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Friday, 6 October, 2000, 18:15 GMT 19:15 UK
Empowering African women
Nelson Mandela at the conference
Mr Graca Machel (far right) made a surprise appearance
By Carolyn Dempster in Johannesburg

For the first time in its 10-year history, the annual global summit of women is convening in Africa, with a specific brief to build partnerships and networks that will help African women climb the global economic ladder.

How do we get out of pancakes?

Uganda's Vice-President Dr Speciosa Wandira-Kazibwe
Summit director Irene Natividad told the gathering of more than 500 of the world's most prominent women in business and politics, that it was time to set their own agenda.

"We meet because in the official international summits of the world, we are not yet invited in large numbers. We are not yet there, not in charge, not yet. We ARE coming! But we are not going to wait for them to invite us, we are going to create our own summits," she said.

Corporate marginalisation

Nowhere are women more marginalised in the economic sphere than in corporate business.

A survey commissioned by Corporate Women Directors International and presented to the summit, revealed that in spite of the relatively high number of women in politics in South Africa, women board directors constitute only 5.8% of board directors in the country's top 300 companies.

Warning froim Graca Machel
And most of them serve on the boards of government parastatals.

Even in the world of finance, banking institutions still regard women who have no collateral as high-risk and worthy only of small loans.

Uganda's Vice-President Dr Speciosa Wandira-Kazibwe lamented that "Here in Africa, women get micro-loans for projects such as making pancakes. How do we get out of pancakes?" she asked to amused applause.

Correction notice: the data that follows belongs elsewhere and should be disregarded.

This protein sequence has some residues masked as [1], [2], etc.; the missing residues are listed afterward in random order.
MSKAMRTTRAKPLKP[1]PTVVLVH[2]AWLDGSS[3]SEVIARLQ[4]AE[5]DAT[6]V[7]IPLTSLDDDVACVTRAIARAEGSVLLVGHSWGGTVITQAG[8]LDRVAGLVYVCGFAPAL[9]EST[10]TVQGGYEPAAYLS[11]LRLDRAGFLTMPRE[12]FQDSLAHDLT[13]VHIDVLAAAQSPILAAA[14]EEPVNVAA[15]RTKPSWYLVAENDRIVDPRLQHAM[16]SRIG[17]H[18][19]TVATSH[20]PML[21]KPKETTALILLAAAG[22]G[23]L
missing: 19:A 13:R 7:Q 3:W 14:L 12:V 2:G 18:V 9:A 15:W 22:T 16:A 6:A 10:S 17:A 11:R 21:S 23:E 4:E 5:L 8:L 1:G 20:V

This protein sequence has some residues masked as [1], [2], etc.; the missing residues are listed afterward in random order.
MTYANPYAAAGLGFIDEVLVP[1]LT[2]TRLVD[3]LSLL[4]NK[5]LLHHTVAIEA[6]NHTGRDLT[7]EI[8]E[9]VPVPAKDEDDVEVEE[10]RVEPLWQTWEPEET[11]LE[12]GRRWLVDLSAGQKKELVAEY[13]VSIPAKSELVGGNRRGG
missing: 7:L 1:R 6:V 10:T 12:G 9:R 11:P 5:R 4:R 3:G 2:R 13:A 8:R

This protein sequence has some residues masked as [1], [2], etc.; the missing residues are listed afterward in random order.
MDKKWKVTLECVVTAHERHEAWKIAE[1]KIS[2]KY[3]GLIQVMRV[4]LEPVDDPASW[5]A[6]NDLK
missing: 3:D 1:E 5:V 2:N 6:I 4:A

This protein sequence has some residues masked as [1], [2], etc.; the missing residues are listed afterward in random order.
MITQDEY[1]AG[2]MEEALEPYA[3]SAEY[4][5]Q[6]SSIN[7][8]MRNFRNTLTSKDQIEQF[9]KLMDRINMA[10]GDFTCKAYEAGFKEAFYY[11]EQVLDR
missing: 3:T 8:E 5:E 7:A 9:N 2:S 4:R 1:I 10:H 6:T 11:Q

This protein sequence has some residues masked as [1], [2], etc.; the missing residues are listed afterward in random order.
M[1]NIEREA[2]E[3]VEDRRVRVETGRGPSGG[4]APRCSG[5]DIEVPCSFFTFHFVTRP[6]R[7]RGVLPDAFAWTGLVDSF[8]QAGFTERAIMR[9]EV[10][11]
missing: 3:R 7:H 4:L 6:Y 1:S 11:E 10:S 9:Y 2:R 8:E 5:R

The Grameen Bank of Bangladesh is one way. The successful banking model which offers micro loans to small entrepreneurs was introduced in the Philippines with some important amendments.

The market is not in the business of empowerment

Philippine Vice-president Gloria Macapagal Arroyo
The loans were made exclusively to women, and no collateral was required. The result has been phenomenal.

Philippine Vice-president Gloria Macapagal Arroyo told delegates that there is a 99.9% repayment rate of loans, clearly demonstrating women's ability to hold and manage money.

She also emphasised that globalisation was further marginalising women.

"The market is not in the business of empowerment. It is in the business of recognising power already possessed," she warned.

Even South Africa's former president Nelson Mandela, who made a surprise appearance at the opening of the summit with his wife Graca Machel, conceded that money in the hands of a woman is spent better and goes further, leading to the development not only of the family unit, but society as a whole.

In that sense the empowerment of women is a vital necessity, as well as an end in itself.

Graca warning

For her part Graca Machel, former first lady of both Mozambique and South Africa, and a business executive in her own right, issued a warning to the women attending the summit.

She said that in their quest for solutions, success, power and money, they should not forget their social responsibilities and their humanity.

"Yes, we have to continue to struggle for women to be in high levels of political decision-making. Not to be there to run politics as they are run today. But if I can use this word, to 'feminise' power. To take the best of what we are as women and bring that to create the kind and nature of power that we want."

Among the issues the women will be discussing at the three-day summit are ways to bridge the technology gap, including use of the internet in business development, strategies to cope with the economic impact of Aids and war, especially in Africa, financing women's enterprises and understanding trade agreements as globalisation continues to have an adverse impact on developing societies.

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